Last week was the 6th annual meeting of Foundations of Open Media Software (FOMS), a yearly unconference where engineers working on video-related software get together and discuss future standards and video technology. Topics include browser technology and specifications, video formats, and more.
Google and Brightcove were the main sponsors of the event, with the Internet Archive graciously providing the meeting space. Around 45 engineers attended FOMS, representing a broad range of technology and companies including YouTube, Netflix, Dreamworks, Internet Archive, Wikimedia, Wowza, Kaltura, JWPlayer, W3C, Apple (WebKit), Chrome, Firefox, Opera, WebM, Ogg, VLC, FFmpeg, Libav, and Brightcove.
The biggest discussions at FOMS this year were around captions and subtitles (WebVTT), adaptive streaming (through Media Source Extensions), DRM (through Encrypted Media Extensions), new codecs, and real-time communication (WebRTC).
More information and session notes can be found at foms-workshop.org, but below are some of the notes compiled from Brightcove attendees.
Media Source Extensions
The media source extensions will make adaptive streaming (HLS, DASH) in HTML5 video possible by allowing developers to manually control which bytes of video are played in a video element. The API was first proposed at FOMS two years ago, and the Google Chrome team has continued to refine and implement the spec.
- Chrome: Working implementation using a slightly older API, supports WebM/VP8/VP9/Vorbis and H264/AAC/MP3
- Internet Explorer: Working implementation in IE11, supports H264/AAC
- Firefox: No support yet but working on it
- Safari: No support. Apple engineers hinted that they are working on it, but desktop only.
Most interesting notes:
- YouTube is using MSE in production now for Chrome and IE11 users. It gives them greater control over buffering and adapting, and has helped them increase “watch time”, their primary metric for A/B testing player changes.
- MSE doesn’t care about mixing container formats, so you could play VP9 video alongside AAC audio, or H.264 video with Vorbis audio. This happens on YouTube today, depending on which files are cached.
Encrypted Media Extensions
EME is the proposed method for providing content protection in HTML5 video.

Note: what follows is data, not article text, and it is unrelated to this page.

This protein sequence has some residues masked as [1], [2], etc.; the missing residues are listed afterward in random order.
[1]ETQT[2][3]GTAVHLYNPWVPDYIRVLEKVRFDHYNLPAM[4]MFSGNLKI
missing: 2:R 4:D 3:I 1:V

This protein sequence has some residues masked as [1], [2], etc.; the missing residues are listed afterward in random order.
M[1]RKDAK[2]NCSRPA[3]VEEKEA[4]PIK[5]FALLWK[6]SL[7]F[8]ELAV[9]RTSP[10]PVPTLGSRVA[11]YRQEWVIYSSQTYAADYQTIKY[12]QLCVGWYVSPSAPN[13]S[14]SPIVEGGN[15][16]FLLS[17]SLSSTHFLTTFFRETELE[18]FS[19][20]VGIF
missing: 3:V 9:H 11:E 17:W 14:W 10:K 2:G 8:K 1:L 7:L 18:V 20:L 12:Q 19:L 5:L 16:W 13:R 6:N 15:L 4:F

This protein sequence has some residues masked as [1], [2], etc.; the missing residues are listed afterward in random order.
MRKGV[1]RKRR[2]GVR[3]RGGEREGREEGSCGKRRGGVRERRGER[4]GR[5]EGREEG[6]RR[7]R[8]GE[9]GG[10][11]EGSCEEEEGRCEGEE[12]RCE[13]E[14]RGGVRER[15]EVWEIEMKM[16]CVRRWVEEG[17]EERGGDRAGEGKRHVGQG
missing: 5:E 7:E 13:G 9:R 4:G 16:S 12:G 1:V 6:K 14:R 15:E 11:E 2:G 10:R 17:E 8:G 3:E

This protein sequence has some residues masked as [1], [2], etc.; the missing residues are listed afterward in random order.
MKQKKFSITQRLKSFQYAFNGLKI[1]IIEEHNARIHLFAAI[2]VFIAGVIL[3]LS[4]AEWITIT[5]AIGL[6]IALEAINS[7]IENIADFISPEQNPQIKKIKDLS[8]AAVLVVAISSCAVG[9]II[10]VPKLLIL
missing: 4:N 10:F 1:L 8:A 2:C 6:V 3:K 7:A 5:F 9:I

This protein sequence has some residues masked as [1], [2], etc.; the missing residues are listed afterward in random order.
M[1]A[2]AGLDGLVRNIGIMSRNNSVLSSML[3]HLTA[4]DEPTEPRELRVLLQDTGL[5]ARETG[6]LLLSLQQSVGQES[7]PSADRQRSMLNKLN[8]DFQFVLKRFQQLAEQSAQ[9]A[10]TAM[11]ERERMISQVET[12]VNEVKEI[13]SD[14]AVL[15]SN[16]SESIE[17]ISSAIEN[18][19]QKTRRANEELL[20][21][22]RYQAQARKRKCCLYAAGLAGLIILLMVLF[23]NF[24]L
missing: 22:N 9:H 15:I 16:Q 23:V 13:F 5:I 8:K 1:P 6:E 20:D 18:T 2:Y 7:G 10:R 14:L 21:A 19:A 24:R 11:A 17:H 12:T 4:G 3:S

- The spec is still being defined, but is in “last call”. Currently in “working spec state”.
- It requires a key server that’s not available to the public yet.
- Chrome: Supported (vendor prefixed, older spec). It’s available in millions of TVs via Chrome, and also supported by ChromeCast.
- IE11: Supported (vendor prefixed, current spec)
- Safari: Has an implementation, some things are exposed in Mavericks
- Firefox: No word
Most interesting notes:
- It requires the Common Key format, which allows a video to be encrypted once and decrypted by any DRM vendor. This does however make it incompatible with any existing encrypted files not using this method.
- Youtube, Netflix, Chromecast and Google Play are all using EME in production. It’s replacing Flash Access in YouTube.
- You can try it today (without the special server) using clearkey. http://simpl.info/eme/clearkey/
WEBVTT (Captions in HTML5 Video)
WebVTT is the format for providing captions (and other timed text) in HTML5 video. It is not yet up to FCC standards, and much of the discussion at FOMS was around how to get it there. Also no current provision for doing Live captioning.
- Chrome: almost full support for the current spec
- Safari: almost full support for the current spec
- Firefox: decent support, but playing catch up with other browsers
- IE: not sure
Most interesting notes:
- Demo of what types of captions need to be supported: CPC Closed Captioning Demo Video
- HLS (newer implementations) allow for a WebVTT track
- Chrome + Webm has the ability to do in band WebVTT text tracks
- JWplayer has cool demos for non-caption WebVTT. http://demo.jwplayer.com/text-tracks/thumbs.html
VP9 is now in use on Youtube for a subset of use cases
- “50%” better than VP8 (also stated as 50% bitrate at same quality)
- Many small improvements (larger macroblocks, more optimized signalling for segmented frames, better use of alt ref frames, etc.) that add up to good overall improvement.
- Hardware decoders coming in Q1 2014
- Bitstream finalized as of June 13, 2013
- Optimizing for ARM as well as Intel
- Has a lossless mode
- Unfortunately the spec is still pretty rough (lots of source code snippets, etc. — looking into improving it though)
Opus is an open-source royalty free audio codec that is included in the WebRTC standard, and developed by Xiph/Mozilla folks.
- Covers the gamut of Internet use cases, from low-delay speech to high quality surround sound
- Combines features (and hybrid switching between) two standard codec families — CELT and SILK
- Was developed while working with the IETF, leading to better inclusion in standards, and processes around that
- Quality on par with or better than AAC at similar bitrates
Daala is the next-generation video codec being developed by Xiph/Mozilla folks.
- Based on lapped transforms to avoid blocking artifacts — solving major problems with lapped transforms that have come up when people considered them in the past.
- Following some of the learnings from working on Opus, as far as involving IETF / standards bodies, and developing in the open, documenting as they go.
- Working with “hardware folks” to avoid features/aspect that would make hardware encoders/decoders difficult to implement.
- Using lapped transforms bypasses a whole realm of video patents since they simply don’t apply to the methods used in Daala
- Could provide the basis for a whole new generation of “incremental improvements”
- Targeting about 20% better bitrates than H.265
- Looking at a standards timeline of 2015, with a bitstream freeze late in 2015.
- Technically a testbed for codec experiments at this point, not an actual codec.